That the Duc de Choiseul was profoundly

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annoyed when this information reached him, is to be understood; his pet schemes were in jeopardy, his intrigues against England were on the eve of failure; it appears that M. d’Affry "bitterly reproached M. de Choiseul for having sacrificed an old friend of his father, and the dignity of an Ambassador, to the ambition of making a Treaty of Peace under his very eyes without informing him of it, through an obscure foreigner. M. de Choiseul immediately sent back the courier, ordering M. d’Affry to make a peremptory demand to the States-General to deliver up M. de St. Germain and, that being done, to send him bound hand and foot to the Bastille. The next day M. de Choiseul produced in Council the despatch of M. d’Affry; he then read his own reply; then, casting his eyes haughtily on his colleagues, and fixing them alternatively round on King and on M. de Belle-Isle, he added: 'If I did not give myself time to take the orders of the King, it is because I am convinced that no one here would be bold enough to desire to negotiate a Treaty of Peace without the knowledge of Your Majesty's Minister for Foreign Affairs!' He knew that this Prince had established, and always maintained, the principle, that the Minister of one department should not meddle with the affairs of another. It turned out as he had foreseen. The King cast down his eyes like

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a guilty person, the Marshal dared not say a word, and M. de Choiseul’s action was approved; but M. de St. Germain escaped him. Their Highnesses, having made good their assent, despatched a large body of guards to arrest M. de St. Germain, who, having been privately warned, fled to England. I have some grounds for believing that he soon left it again to go to St. Petersburg." 1

No better account could be given than this, by one present at the French Cabinet Council, of the way in which Louis XV., weak and irresolute, allowed his arrangements to be cancelled without a word. Passing, however, rapidly on to follow the events at the Hague, we next have some interesting despatches from M. de Kauderbach, Minister from the Saxon Court at the Hague, wherein he recounts much that has already been given in these pages in praise of the Comte de St. Germain, of his powers and knowledge and then goes on to say: "I had a long conversation with him on the causes of the troubles of France, and on the changes in the choice of Minister in this kingdom. This, Monseigneur, is what he said to me on the subject: 'The radical evil is the monarch's want of firmness. Those who surround him, knowing his extreme good nature, abuse it, and he is surrounded only by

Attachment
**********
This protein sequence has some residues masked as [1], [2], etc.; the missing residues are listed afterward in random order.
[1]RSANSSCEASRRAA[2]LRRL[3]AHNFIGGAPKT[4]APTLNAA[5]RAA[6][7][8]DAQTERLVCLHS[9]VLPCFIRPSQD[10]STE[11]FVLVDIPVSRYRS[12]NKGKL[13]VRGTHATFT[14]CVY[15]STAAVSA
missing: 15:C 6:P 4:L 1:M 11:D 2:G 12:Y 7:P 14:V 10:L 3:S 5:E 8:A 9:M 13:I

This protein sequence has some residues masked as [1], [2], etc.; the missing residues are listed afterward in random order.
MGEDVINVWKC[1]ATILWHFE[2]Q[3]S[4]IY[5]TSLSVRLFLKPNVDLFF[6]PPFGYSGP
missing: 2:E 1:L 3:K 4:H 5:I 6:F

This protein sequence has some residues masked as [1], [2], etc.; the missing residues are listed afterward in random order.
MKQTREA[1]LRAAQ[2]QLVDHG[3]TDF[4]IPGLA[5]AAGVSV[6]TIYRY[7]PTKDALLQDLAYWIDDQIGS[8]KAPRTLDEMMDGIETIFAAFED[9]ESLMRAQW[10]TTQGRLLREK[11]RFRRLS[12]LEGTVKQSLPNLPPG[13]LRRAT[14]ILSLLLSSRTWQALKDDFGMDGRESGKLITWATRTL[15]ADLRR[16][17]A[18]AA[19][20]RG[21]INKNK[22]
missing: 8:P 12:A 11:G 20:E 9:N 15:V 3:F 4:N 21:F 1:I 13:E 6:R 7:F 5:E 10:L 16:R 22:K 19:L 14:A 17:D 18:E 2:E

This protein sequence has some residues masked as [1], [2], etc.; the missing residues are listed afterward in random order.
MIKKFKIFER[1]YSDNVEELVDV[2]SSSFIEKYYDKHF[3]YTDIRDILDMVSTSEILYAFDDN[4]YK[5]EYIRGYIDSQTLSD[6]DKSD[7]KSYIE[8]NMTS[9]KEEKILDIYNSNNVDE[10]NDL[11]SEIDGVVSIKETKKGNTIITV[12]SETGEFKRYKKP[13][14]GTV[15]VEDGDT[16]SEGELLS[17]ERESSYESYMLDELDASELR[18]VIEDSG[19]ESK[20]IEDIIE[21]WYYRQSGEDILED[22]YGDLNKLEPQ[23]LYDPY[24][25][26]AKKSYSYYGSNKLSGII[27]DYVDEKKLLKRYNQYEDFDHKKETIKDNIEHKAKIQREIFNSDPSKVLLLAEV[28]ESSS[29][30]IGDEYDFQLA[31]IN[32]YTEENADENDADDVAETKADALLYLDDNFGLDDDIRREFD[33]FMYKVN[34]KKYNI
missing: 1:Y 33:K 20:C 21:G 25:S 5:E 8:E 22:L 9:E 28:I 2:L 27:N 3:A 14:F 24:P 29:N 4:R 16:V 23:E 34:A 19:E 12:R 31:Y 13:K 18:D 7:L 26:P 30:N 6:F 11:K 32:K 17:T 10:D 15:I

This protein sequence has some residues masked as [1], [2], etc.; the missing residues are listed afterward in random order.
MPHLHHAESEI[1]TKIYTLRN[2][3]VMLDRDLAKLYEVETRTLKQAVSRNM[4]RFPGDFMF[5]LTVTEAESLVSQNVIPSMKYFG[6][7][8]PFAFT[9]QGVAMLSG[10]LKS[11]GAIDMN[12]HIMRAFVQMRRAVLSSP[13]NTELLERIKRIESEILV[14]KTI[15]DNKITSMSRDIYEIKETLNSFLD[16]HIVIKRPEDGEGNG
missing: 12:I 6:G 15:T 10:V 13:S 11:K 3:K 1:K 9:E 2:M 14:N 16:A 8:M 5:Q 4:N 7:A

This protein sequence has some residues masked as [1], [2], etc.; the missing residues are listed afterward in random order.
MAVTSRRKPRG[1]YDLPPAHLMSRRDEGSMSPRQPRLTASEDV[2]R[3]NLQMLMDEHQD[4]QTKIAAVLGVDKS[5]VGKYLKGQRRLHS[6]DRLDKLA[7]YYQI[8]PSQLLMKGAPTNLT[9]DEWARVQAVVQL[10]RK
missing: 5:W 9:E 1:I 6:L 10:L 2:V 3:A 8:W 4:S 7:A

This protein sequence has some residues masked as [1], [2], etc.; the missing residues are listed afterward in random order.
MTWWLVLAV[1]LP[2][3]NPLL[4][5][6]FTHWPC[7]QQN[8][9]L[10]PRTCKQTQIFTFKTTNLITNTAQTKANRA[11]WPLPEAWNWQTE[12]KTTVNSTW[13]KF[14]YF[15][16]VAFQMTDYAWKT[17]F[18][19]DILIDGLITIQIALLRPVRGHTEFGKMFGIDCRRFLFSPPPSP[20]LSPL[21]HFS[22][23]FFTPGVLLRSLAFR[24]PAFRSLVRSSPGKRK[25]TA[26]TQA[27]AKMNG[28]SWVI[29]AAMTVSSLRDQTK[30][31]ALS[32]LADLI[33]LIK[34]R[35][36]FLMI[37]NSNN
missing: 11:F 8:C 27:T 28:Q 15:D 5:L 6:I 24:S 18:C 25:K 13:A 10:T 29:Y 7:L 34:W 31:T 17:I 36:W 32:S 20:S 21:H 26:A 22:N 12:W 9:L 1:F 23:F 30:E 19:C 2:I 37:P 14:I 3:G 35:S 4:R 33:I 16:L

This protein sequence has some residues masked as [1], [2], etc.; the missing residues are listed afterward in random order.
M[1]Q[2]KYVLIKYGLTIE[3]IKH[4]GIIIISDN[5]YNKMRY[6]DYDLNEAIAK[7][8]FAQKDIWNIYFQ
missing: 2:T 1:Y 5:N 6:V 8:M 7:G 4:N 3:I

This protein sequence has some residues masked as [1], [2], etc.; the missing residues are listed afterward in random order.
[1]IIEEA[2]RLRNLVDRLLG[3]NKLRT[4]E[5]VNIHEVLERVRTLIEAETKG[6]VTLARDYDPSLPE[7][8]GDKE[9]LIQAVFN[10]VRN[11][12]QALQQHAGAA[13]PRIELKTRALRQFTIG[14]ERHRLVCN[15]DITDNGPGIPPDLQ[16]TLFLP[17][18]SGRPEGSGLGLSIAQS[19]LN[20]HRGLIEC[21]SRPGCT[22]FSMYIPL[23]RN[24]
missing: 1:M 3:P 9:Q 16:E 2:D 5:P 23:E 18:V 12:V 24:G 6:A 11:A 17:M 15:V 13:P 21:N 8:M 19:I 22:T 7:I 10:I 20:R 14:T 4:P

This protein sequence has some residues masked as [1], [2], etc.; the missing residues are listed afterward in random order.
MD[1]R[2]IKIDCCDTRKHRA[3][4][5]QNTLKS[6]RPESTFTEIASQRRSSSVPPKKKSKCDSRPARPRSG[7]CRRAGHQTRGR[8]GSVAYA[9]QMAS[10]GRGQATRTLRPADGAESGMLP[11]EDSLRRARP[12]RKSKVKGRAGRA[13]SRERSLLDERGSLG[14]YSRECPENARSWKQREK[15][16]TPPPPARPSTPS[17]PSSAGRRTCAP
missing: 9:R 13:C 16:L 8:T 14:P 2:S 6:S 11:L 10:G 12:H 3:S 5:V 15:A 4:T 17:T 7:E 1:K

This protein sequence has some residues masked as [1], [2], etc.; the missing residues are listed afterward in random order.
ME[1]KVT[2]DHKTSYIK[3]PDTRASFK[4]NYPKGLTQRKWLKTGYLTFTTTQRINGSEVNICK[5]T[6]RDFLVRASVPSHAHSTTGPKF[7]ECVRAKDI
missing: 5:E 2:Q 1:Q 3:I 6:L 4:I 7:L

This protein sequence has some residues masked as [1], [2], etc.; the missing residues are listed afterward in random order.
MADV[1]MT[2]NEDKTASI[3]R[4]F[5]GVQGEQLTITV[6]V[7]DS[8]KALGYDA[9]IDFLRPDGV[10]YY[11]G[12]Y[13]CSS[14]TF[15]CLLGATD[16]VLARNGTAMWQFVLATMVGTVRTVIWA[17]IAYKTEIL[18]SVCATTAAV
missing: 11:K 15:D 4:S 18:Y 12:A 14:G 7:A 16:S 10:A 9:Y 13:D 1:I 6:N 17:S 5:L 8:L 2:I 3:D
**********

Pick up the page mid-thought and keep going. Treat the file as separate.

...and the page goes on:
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creatures placed by the Brothers Pâris, 1 who alone cause all the trouble of France. It is they who corrupt everything, and thwarted the plans of the best citizen in France, the Marshal de Belle-Isle. Hence the disunion and jealousy amongst the Ministers, who seem all to serve a different monarch. All is corrupted by the Brothers Paris; perish France, provided they may attain their object of gaining eight hundred millions! Unhappily the King has not so much sagacity as good nature; he is not, therefore, aware of the malice of the people around him who, knowing his lack of firmness, are solely occupied in flattering his foible, and through it are ever preferably listened to. The same defect as to firmness is found in the mistress. She knows the evil and has not courage to remedy it.' It is he then, M. de St. Germain, who will undertake to cure it radically; he takes upon himself to put down by his influence and operations in Holland the two names so prejudicial to the State, which have hitherto been regarded as indispensably necessary. Hearing him speak with so much freedom, one must look upon him either as a man sure of his ground, or else as the greatest fool in the world. I could entertain your Excellency much longer with this singular man and with his knowledge of physics,

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did I not fear to weary you with tales which must seem rather romantic than real." 1

The Saxon diplomatist, from whose despatches these extracts are gathered, very shortly changed his friendly tone, on finding that the Duc de Choiseul did not favour the plans of Louis XV.; the self-respecting diplomat then began to disparage the man whom so lately he had lauded as a prodigy, hence the next despatch is amusingly different in tone, and runs as follows:

"April 24th, 1760. I have this moment heard that the courier whom the Comte d’Affry received last Monday brought him an order to demand from the State the arrest and extradition of the famous St. Germain as a dangerous character, and one with whom his most Christian Majesty has reason to be dissatisfied. M. d’Affry, having communicated this order to the Pensionnaire, this Minister of State reported it to the Council of Deputy Commissioners for the province of Holland, an assembly of which the Comte de Bentinck is President. The latter gave the man warning, and made him start for England. The day before his departure, St. Germain was four hours with the English Minister. He boasted of being authorised to make peace."

Later on, in another despatch, this wary diplomatist